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Descemet’s membrane detachment
  1. Royal Victorian Eye and Ear Hospital,
  2. East Melbourne 3002, Australia
    1. M MULHERN
    1. Mater Hospital, Dublin

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      Editor,—The report on Descemet’s membrane detachment by Mulhern and coauthors1 requires comment.

      In a report last year, we detailed three cases of Descemet’s membrane (DM) detachment after intraocular surgery, one of which occurred after preparation of a phacoemulsification scleral pocket.2 The detachment involved the visual axis, was recognised intraoperatively, and an attempt at primary repair was made. After a successful secondary repair, final visual acuity attained was 6/6. We suggested that efforts should be made at the time of primary surgery to repair a recognised large DM detachment, and that an expanding gas such as SF6, with or without suture fixation, should be used.

      The management of the case reported by Mulhern and coauthors involved primary excision of a large fragment of detached DM. This action takes no account of the possibility that the detachment may settle spontaneously postoperatively, nor of the varied techniques available for secondary repair which we summarised.2

      None of the potential complications of DM repair mentioned by the authors precludes later penetrating keratoplasty if the outcome of the repair is sufficiently unsatisfactory, and it is difficult to imagine how a subsequent penetrating keratoplasty could be ‘facilitated’ by excising the membrane.1 Similarly, it seems implausible to suggest that sutures transfixing the membrane would induce unacceptable astigmatism, when they would straddle no corneal incision, could be removed within months of the repair, and when the alternative, by excising DM and its attendant endothelium, is to irrevocably commit the patient to a procedure with a much higher potential to generate astigmatism, which has a visual rehabilitation in excess of 1 year and a lifetime follow up.

      Our cases were repaired under general anaesthesia, but this is almost certainly not essential, and topical, sub-Tenon’s, or regional block anaesthesia could be employed: if required, a series of relatively brief attempts to reattach the membrane could be undertaken before considering surgery as major as penetrating keratoplasty.

      With the range of options available it is difficult to envisage any situation in which primary excision of a large fragment of detached Descemet’s membrane can be justified.



      Editor,—We welcome Walland’s recent letter concerning our case of Descemet’s membrane detachment during phacoemulsification surgery. In our article, we did allude to the various techniques which may help reappose Descemet’s membrane to the stroma; and to the fact that spontaneous reattachment of small planar detachments can occur. However, if our case report was read carefully, it can be seen that, given the tiny apical residual attachment of the involved fragment, and the fact that the detachment involved almost 40% of the corneal surface, reattachment was unlikely. Furthermore, if the decision is reached that the fragment cannot be reattached, this fragment should be excised as the extent of the detachment may increase further during trephining in a subsequent penetrating keratoplasty procedure, thus increasing the detachment and potentially extending it into the peripheral cornea.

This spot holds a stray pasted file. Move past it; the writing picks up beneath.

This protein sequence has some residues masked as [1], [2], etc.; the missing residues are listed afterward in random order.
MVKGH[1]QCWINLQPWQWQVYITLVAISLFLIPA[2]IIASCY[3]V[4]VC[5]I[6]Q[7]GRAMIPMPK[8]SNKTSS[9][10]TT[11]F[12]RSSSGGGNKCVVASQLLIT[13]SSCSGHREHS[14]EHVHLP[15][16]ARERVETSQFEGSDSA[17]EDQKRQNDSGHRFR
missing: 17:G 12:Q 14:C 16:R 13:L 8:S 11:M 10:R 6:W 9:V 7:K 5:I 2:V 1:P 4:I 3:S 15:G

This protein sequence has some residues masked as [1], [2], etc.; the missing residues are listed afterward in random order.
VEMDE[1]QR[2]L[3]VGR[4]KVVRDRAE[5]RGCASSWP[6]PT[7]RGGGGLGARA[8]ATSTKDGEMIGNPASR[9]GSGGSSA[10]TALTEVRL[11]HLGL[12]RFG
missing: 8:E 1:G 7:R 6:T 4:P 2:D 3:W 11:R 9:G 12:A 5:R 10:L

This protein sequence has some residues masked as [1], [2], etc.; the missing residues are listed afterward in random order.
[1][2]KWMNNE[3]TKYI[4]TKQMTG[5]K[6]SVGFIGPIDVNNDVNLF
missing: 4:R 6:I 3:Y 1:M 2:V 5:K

Author’s reply

      Editor,—Thank you for the opportunity to offer further comments in relation to Mulhern’s report and his letter of reply.

      I would assure Mr Mulhern that his case report was read carefully: part of the difficulty with the report lies in the fact that the text makes no mention of a tear XY (Fig 1), while the illustration footnote makes no mention of a tear YZ. Either the membrane was torn along three sides and secured only at an apex point (Z), in which case it would be highly unlikely that the tear would extend peripherally upon trephination for penetrating keratoplasty (PK) (as suggested in his reply), but would rather complete its detachment at point Z; or the membrane was detached along two sides with the flap based along the third, in which case it would be ideally suited to a trial of either spontaneous reattachment or active intervention. In neither situation is excision of the DM fragment helpful, and excision commits the patient to a PK.

      There have been several reports in the literature (some cited in our article, ref 2 in my original letter) of DM detachment in excess of the 40% area in Mulhern’s case including subtotal, non-planar detachments, which have successfully resolved either spontaneously, or with active intervention, and these criteria therefore offer no justification for excision of a detached DM fragment.

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